To receive the Luxiders Newsletter, sign up here.
Rows and rows of flowers spread across the horizon. As tourists flock to various meadows each year, famous for the perfect Instagram shot. Yet, behind the serenity of the scenes are trampled stems and crushed petals. This ‘flower tourism’ is destroying these idealistic habitats.
These beautiful spots are celebrated around the world. Whether it is the tulip fields of the Netherlands or the lavender meadows in Washington DC. Whether it is the tulip fields of the Netherlands or the lavender meadows in Washington DC. These beautiful spaces have become a number one hot spot for online influencers and casual tourists. In California, the famous flower fields receive on average 150,000 visitors each year.
Despite this flower-tourist economy being great for local businesses, it is detrimental to local wildlife. In 2019, the famous flower field Keukenhof in the Netherlands generated €25 million in revenue. Yet, with each tourist giving back to the economy, there are two feet crushing flower stems as they search for perfect lighting.
Every year, super blooms occur across the US, attracting various visitors. One popular destination was the Californian sunflower farm Bogle seeds. But due to various destructive visitors, the farm had to close in 2019, fearing their flower field would be irreparably impacted. This is not the only destination to introduce environmental measures. A famous flower field in Siniy Utes introduced a fence and clear signs after tourism to the area began to threaten research and development for local biologists.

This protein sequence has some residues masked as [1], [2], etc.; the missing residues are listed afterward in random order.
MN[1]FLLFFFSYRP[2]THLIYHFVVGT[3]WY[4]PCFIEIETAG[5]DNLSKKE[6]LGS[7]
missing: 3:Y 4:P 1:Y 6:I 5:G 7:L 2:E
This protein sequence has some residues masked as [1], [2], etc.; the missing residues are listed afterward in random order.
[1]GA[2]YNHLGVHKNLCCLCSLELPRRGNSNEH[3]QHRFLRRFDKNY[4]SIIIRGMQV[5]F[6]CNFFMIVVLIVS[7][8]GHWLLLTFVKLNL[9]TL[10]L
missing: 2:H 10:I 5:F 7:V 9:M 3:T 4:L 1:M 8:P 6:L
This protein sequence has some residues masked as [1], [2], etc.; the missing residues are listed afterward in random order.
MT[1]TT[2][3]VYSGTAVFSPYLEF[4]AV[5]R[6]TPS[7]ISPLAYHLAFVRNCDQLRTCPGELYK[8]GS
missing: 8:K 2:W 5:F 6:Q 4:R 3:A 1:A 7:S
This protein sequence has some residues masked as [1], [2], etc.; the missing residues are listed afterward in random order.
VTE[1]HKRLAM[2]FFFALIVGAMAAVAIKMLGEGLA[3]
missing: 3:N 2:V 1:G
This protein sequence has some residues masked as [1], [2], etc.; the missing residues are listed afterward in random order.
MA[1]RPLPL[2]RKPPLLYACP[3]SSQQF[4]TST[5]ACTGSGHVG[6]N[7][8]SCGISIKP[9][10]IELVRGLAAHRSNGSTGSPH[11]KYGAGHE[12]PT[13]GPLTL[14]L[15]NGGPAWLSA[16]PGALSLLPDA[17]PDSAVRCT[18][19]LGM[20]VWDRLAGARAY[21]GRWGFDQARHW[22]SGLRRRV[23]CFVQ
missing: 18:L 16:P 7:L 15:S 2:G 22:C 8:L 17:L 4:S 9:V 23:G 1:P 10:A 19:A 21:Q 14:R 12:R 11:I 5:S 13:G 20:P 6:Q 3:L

Flower fields are much more than just a pretty space. They are home to a diverse, bustling ecosystem. These vital habitats support a variety of species, from grasshoppers and bees to small mammals and birds. Biodiversity, no matter how small, is something we need to protect.
Yet these spaces are disappearing. Not only tourism, building and infrastructure have also contributed to the loss of wildflowers and meadows. In Germany, species-rich meadows have decreased by almost 83.6% since the 1950s. Wildflowers are also essential as a primary habitat for bees, who are vital to multiple ecosystems as pollinators. Bees are also under threat. The loss of their habitat and increase in pesticide use has resulted in eight bee species being classified as endangered. The more wildflowers and flower farms we destroy through our ignorance, the more bees will be under threat.
WHAT YOU CAN DO
A shift must occur in our tourism. New, conscious tourism needs to be encouraged. Instilling an awareness and appreciation of the environment around us, rather than ignorance of our impact. When visiting flower fields, remain on the paths and behind fences, rather than venturing out to the middle for a 5-second picture, leaving destruction in your wake.
As we explore our world, we must be aware of how delicate our nature is. We can also encourage wildflower preservation, by donating to local and international charities whose goal is to preserve these diverse ecosystems.